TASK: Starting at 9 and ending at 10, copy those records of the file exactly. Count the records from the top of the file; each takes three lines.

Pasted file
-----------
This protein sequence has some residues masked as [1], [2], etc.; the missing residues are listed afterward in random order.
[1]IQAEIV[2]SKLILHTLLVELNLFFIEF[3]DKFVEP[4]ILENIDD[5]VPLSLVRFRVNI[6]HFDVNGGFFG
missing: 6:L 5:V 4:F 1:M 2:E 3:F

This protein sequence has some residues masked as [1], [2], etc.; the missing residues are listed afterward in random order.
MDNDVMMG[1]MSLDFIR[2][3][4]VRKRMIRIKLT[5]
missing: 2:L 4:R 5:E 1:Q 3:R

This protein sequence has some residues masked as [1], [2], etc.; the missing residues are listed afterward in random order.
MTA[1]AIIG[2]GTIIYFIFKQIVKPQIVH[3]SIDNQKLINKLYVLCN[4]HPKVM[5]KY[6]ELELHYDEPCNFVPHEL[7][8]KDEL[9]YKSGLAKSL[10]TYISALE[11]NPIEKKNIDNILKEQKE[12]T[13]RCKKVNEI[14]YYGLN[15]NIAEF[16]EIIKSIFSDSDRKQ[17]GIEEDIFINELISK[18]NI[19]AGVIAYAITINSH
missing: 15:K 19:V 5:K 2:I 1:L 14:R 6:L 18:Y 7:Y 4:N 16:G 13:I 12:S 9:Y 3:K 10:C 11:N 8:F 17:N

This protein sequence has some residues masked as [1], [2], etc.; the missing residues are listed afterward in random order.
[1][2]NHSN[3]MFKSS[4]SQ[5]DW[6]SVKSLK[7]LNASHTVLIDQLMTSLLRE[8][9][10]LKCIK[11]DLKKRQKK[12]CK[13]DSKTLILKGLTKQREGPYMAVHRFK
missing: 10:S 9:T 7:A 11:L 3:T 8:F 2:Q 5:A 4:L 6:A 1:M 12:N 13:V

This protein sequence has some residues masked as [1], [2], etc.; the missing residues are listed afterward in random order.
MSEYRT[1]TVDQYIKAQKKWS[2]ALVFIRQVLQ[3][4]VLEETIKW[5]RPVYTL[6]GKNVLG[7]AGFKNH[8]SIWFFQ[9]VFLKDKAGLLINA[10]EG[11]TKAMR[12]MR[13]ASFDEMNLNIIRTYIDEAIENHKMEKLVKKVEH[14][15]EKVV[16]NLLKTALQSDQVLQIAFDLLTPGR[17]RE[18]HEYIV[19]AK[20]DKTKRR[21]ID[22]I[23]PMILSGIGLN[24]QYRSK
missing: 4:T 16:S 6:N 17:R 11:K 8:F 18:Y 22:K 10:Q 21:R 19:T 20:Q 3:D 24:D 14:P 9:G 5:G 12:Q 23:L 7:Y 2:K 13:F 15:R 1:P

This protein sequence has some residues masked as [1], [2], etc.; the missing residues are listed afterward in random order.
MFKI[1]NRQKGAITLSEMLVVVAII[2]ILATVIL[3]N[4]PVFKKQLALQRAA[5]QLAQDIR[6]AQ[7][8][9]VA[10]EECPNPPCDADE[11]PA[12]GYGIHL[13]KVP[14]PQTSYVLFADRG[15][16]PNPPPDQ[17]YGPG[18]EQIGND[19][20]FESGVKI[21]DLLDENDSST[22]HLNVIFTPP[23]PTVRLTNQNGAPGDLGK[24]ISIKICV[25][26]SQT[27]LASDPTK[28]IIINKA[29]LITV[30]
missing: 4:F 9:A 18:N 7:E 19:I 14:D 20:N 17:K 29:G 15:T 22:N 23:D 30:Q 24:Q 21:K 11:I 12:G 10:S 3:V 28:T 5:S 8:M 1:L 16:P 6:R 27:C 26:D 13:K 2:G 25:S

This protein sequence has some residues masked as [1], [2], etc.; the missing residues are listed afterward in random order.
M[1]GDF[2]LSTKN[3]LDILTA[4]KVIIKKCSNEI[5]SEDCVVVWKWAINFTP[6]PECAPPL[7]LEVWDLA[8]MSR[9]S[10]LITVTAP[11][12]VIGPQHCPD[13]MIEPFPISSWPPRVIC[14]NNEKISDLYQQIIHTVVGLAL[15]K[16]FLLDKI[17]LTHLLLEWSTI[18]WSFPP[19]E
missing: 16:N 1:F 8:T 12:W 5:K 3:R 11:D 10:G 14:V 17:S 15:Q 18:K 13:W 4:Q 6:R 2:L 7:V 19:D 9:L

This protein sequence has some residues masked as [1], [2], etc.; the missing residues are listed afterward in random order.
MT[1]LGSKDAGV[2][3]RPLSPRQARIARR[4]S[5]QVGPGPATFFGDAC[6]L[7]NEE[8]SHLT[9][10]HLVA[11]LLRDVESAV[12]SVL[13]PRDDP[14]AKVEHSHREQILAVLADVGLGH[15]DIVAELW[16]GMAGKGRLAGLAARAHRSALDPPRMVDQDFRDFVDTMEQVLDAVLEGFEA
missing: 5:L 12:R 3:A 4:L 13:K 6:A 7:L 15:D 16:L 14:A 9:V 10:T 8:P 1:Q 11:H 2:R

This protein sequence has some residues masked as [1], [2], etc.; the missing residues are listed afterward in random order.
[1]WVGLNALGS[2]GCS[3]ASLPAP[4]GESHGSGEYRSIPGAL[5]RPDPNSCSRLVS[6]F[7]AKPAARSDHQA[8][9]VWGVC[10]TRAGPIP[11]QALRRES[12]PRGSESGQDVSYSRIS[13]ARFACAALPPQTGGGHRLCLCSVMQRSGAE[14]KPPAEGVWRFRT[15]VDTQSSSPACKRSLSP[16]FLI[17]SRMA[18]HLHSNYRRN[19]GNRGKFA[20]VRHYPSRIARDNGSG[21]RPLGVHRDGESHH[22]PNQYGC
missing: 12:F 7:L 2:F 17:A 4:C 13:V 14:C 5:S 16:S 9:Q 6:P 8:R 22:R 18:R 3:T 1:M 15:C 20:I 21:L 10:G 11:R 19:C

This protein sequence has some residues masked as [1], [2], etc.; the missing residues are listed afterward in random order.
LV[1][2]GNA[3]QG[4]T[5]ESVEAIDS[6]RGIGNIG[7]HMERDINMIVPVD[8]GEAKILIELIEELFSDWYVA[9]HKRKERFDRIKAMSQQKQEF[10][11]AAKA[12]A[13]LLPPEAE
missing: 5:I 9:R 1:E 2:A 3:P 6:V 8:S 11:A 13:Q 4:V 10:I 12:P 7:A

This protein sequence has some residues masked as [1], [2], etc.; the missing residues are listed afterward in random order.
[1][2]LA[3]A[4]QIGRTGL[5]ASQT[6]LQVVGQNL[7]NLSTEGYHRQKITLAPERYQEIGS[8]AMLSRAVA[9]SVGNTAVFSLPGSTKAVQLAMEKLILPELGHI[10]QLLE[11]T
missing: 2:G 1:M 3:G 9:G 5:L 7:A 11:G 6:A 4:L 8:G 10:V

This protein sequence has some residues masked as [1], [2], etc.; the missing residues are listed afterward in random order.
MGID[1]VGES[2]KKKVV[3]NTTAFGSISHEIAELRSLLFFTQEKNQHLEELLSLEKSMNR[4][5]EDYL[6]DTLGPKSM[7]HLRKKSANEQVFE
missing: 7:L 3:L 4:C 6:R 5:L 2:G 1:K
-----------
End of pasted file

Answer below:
This protein sequence has some residues masked as [1], [2], etc.; the missing residues are listed afterward in random order.
[1]WVGLNALGS[2]GCS[3]ASLPAP[4]GESHGSGEYRSIPGAL[5]RPDPNSCSRLVS[6]F[7]AKPAARSDHQA[8][9]VWGVC[10]TRAGPIP[11]QALRRES[12]PRGSESGQDVSYSRIS[13]ARFACAALPPQTGGGHRLCLCSVMQRSGAE[14]KPPAEGVWRFRT[15]VDTQSSSPACKRSLSP[16]FLI[17]SRMA[18]HLHSNYRRN[19]GNRGKFA[20]VRHYPSRIARDNGSG[21]RPLGVHRDGESHH[22]PNQYGC
missing: 12:F 7:L 2:F 17:A 4:C 13:V 14:C 5:S 16:S 9:Q 6:P 8:R 22:R 18:R 3:T 1:M 15:C 20:I 21:L 10:G 11:R 19:C

This protein sequence has some residues masked as [1], [2], etc.; the missing residues are listed afterward in random order.
LV[1][2]GNA[3]QG[4]T[5]ESVEAIDS[6]RGIGNIG[7]HMERDINMIVPVD[8]GEAKILIELIEELFSDWYVA[9]HKRKERFDRIKAMSQQKQEF[10][11]AAKA[12]A[13]LLPPEAE
missing: 5:I 9:R 1:E 2:A 3:P 6:V 8:S 11:A 13:Q 4:V 10:I 12:P 7:A